Vicinity Jobs data on job postings for the period of January 1 to April 30, 2021, identified communication skills, flexibility, and first aid as the top three skills required by employers for home support workers. Each of these skills was mentioned by at least one-third of job postings. Overall, the top skills in demand for this occupation are very similar to the skills in demand for other occupations. However, first aid, CPR, and being a self-starter are also in-demand skills for this occupation, though they do not rank in the top ten skills for aggregate job postings.
Comparing the same time period in 2021, 2020, and 2019, almost all the top ten skills for PSWs in 2021 were also among the top ten skills in 2020 and 2019. The only skill that declined noticeably in 2021 was English language, which was ranked first in 2019 and second in 2020 but dropped to seventh in 2021.
These findings align with more recent data from the Labour Market Information Council, external link, opens in new window that shows that in July 2021 alone, among 3,100 online job postings relating to home support workers and other related occupations, 36% required communication skills, 31% required flexibility, and 25% required First Aid skills.
Table 2. Top ten in-demand skills from job postings
|Top Ten Skills||Ranking in 2019||Ranking in 2020||Ranking in 2021||Share of Job Postings Listing the Skill in 2021|
Impact of the COVID-19 Pandemic on Wages
An examination of PSW wages from 2019 to 2021 shows that wages for home support workers have increased over the last two years. The average hourly wage in 2021 increased by 10% relative to the wage rate in the same period in 2020. This wage increase coincides with an increased investment in supporting PSWs across the provinces. For instance, the Government of Ontario to announced wage raises, external link, opens in new window for personal support workers for the period of October 2020 and March 2021, including an additional $3 per hour for personal support workers employed in private homes and $2 per hour for those employed in equivalent hospital positions. Similarly, Quebec offered bonuses of up to $1,000 per month, external link, opens in new window for anyone working with seniors in care. More recently, Alberta pledged to provide up to $36 million in funding, external link, opens in new window to increase wages for home care providers and for those working in continuing care.
An interesting pattern emerges when we compare the variation of wages across 2019, 2020, and 2021. When comparing the median income, the hourly wage increased from 2020 to 2021 but remained stagnant between 2019 and 2020. However, a comparison of the standard deviations reveals that there was more variation in wages in 2020 and 2021 relative to the same period in 2019. This suggests that there was a wider range of wages offered for PSW jobs depending on the employer: some employers may have increased wages substantially, while others may have maintained or even decreased wages. Additionally, these findings suggest that the increase in average wages was primarily attributable to wage increases for those at the higher end of the earning spectrum, where the PSWs who earned more than the average likely earned higher wages after the pandemic, while wages stagnated for those whose earnings fell in the middle or lower end of the earning spectrum.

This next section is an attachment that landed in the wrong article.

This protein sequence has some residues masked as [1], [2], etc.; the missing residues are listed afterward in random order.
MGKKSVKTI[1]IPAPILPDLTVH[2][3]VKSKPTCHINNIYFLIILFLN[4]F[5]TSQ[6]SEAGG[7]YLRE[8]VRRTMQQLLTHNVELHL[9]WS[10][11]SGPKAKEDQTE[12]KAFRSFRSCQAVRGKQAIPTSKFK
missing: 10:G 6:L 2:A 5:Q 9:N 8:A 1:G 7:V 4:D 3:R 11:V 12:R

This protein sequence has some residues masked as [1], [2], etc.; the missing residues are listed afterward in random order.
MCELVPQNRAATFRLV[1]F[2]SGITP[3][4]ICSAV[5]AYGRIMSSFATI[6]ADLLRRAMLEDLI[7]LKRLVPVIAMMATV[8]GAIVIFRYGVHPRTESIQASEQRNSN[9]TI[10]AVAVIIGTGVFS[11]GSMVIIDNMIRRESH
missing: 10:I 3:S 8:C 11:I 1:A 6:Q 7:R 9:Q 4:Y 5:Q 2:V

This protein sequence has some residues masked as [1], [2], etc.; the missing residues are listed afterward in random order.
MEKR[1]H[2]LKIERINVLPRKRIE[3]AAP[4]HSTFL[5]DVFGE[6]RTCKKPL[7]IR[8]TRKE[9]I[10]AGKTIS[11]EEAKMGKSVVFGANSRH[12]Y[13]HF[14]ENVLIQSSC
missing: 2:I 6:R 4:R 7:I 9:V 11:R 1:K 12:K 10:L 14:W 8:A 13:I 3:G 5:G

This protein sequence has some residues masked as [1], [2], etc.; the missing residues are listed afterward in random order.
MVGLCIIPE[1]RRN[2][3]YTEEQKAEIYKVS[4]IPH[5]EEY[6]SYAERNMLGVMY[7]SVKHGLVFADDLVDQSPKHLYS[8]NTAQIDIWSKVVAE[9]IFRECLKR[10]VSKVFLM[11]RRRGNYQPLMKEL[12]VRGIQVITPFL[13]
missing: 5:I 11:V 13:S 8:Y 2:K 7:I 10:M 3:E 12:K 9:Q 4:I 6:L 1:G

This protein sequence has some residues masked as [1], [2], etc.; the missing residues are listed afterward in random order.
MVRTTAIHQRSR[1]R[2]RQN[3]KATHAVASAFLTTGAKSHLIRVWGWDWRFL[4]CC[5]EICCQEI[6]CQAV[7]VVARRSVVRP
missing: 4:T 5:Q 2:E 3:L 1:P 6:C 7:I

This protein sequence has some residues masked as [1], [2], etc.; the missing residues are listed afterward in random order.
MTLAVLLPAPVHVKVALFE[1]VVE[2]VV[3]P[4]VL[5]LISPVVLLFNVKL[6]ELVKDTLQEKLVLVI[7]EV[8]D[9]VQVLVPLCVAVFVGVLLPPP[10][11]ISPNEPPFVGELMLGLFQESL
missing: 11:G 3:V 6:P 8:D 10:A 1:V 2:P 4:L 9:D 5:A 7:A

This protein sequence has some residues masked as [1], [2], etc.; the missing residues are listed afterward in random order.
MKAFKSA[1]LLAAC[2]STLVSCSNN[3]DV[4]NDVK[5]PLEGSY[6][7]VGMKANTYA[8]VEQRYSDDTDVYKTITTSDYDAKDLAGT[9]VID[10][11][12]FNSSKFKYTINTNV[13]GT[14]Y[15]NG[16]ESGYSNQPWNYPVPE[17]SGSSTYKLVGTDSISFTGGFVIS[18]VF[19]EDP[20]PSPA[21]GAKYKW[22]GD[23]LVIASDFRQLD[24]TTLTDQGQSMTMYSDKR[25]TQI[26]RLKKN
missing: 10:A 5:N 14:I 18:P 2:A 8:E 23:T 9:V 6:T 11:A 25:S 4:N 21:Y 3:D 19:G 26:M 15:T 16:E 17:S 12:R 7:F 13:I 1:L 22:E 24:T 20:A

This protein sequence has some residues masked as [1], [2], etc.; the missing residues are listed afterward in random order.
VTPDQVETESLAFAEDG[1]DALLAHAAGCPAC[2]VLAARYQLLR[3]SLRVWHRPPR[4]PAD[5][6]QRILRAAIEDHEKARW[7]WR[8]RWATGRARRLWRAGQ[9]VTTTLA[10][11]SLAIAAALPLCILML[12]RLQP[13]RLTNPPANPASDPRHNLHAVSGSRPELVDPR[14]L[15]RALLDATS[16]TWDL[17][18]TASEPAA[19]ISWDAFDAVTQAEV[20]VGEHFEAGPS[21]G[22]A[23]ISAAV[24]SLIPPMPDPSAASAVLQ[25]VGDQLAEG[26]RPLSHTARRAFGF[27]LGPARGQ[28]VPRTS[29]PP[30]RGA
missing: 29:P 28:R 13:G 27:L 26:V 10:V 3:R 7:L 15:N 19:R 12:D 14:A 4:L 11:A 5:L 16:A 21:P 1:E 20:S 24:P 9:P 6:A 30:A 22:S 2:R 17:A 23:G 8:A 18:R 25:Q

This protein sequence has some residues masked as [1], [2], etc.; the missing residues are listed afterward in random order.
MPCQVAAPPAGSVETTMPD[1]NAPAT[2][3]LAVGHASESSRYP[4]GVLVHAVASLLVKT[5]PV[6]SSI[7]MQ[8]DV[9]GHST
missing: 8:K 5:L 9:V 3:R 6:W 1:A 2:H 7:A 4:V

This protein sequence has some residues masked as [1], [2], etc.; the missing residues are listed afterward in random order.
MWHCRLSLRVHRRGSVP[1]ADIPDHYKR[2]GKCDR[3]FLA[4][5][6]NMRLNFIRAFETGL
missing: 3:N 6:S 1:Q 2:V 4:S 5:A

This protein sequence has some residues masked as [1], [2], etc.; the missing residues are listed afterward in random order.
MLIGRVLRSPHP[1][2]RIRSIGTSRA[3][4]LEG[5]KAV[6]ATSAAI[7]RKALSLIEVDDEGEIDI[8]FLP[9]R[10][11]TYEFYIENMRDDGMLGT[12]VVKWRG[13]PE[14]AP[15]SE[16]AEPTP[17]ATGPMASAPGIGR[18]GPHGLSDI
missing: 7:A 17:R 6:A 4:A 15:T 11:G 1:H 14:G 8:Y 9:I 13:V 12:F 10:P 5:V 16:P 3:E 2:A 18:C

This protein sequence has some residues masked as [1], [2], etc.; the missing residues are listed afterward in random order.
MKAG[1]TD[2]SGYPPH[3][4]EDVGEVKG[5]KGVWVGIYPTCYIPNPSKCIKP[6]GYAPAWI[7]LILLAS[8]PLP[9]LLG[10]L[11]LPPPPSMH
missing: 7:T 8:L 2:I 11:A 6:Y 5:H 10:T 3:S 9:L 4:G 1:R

Looking across all provinces and territories, average wages for home support workers in 2021 were higher in the three territories, Alberta, and Ontario. Wages were lowest in Prince Edward Island and Manitoba. The average hourly wage in Prince Edward Island was approximately 30% lower than the Canadian average. There does not seem to be a correlation between the wages of PSWs and the severity of the pandemic when looking across the provinces and territories.
Figure 3. Average hourly wage (January–March)
Table 3. Distribution of hourly wages for job postings in the period of January–March ($/hr)
|Year||Median||95th Percentile||Standard Deviation|
Figure 4. Average hourly wage for home support workers, by province/territory (2021)
These findings suggest that the increase in average wages was primarily attributable to wage increases for those at the higher end of the earning spectrum, where the PSWs who earned more than the average likely earned higher wages after the pandemic, while wages stagnated for those whose earnings fell in the middle or lower end of the earning spectrum.
Despite the general decline in labour demand since the onset of the COVID-19 pandemic, the demand for PSWs has increased, aligning with reports from news media. This increase has been primarily driven by the province of Ontario, followed by Quebec. The pandemic had little impact on the skills in demand and required certifications for PSWs. Aside from a sharp decline in the demand for English language skills, other in-demand skills remained stable, with communication skills and flexibility remaining the most commonly sought skills in PSWs. A driver’s license and first aid certification were also consistently the top two required certifications for PSWs from 2019 to 2021. The average wages for PSWs increased from 2019 to 2021, but this was primarily attributable to increased wages for PSWs at the higher end of the earning spectrum.
As this analysis focuses specifically on PSWs working in home care and community settings, it would be interesting to examine how these trends compare to PSWs who work in long-term care homes, who make up PDF fileover half, external link, opens in new window of all PSWs. Additionally, as 2022 has begun with the Omicron wave threatening the health care workforce, policymakers are urged to strategize about how to attract, train, and retain PSWs to ensure that our health care systems are better equipped to handle future disruptions.
 To control for possible fluctuations in wages across a single year, we restricted our analysis to between January 1 and March 31 of each year.
Figures & Tables Data Sourced from Vicinity Jobs, external link ‘Hiring Demand Analytics Suite’.
Labour Market Insights
A research series by the Diversity Institute
Reports in the Labour Market Insights from the Diversity Institute series cover a variety of topics relevant to the study of labour markets and are based on analyses of collated data from online job postings across Canada, as well as other traditional and innovative data sources. This project is funded by the Government of Canada’s Future Skills Centre, external link, opens in new window.